Women played a very important role in the Winter War. They were forced to perform the heavy duties of the men, who were largely away at war, both near the front lines and at the home front.
Lottas taking care of food deliveries in Elisenvaara. Lottas were involved in a multitude of jobs behind the front lines. On the front line, food was prepared in field kitchens and catering was mainly taken care of by the home front and Lottas.
Production had to go on, even though the men were at the front. Wartime led, therefore, to a period of change for Finnish society, with women taking men’s places in many sectors.
Women preparing artillery shells in a factory in Helsinki.
Transport authority workers cleaning the tram tracks in Helsinki.
Younger members of the Civil Guard, under the age of 18, on a ski patrol on the outskirts of Helsinki. Adult and younger Civil Guard members took care of tasks on the home front, such as monitoring key sites. Helsinki alone had 600 Civil Guard members under the age of 18 carrying out monitoring tasks.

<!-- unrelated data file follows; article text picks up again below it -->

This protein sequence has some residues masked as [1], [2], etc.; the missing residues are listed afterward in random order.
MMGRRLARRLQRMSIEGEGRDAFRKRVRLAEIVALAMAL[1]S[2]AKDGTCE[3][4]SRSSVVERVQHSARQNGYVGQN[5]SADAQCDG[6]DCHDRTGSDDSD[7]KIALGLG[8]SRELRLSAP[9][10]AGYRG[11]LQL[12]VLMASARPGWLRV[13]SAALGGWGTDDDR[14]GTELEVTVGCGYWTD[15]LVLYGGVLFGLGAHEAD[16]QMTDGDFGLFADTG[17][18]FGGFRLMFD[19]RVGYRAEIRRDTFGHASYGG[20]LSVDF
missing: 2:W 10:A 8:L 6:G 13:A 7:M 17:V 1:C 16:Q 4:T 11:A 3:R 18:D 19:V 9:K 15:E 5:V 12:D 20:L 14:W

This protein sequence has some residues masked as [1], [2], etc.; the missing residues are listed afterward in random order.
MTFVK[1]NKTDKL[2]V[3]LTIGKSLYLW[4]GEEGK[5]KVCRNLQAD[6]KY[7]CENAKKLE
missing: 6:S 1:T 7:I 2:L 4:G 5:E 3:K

The wounded received first aid close to the front lines, after which they were transferred to war hospitals near their homes.
Lottas in Kalajoki packing bread they have baked. During the war, Lottas baked dry, rectangular bread, known as ‘plywood’, producing more than 100,000 kg a day at times. The greatest local amounts were made in mansions in Southwest Finland. For example, the village of Panelia in the municipality of Kiukainen was tasked with baking bread from a provision of 3,000 kg of flour each week.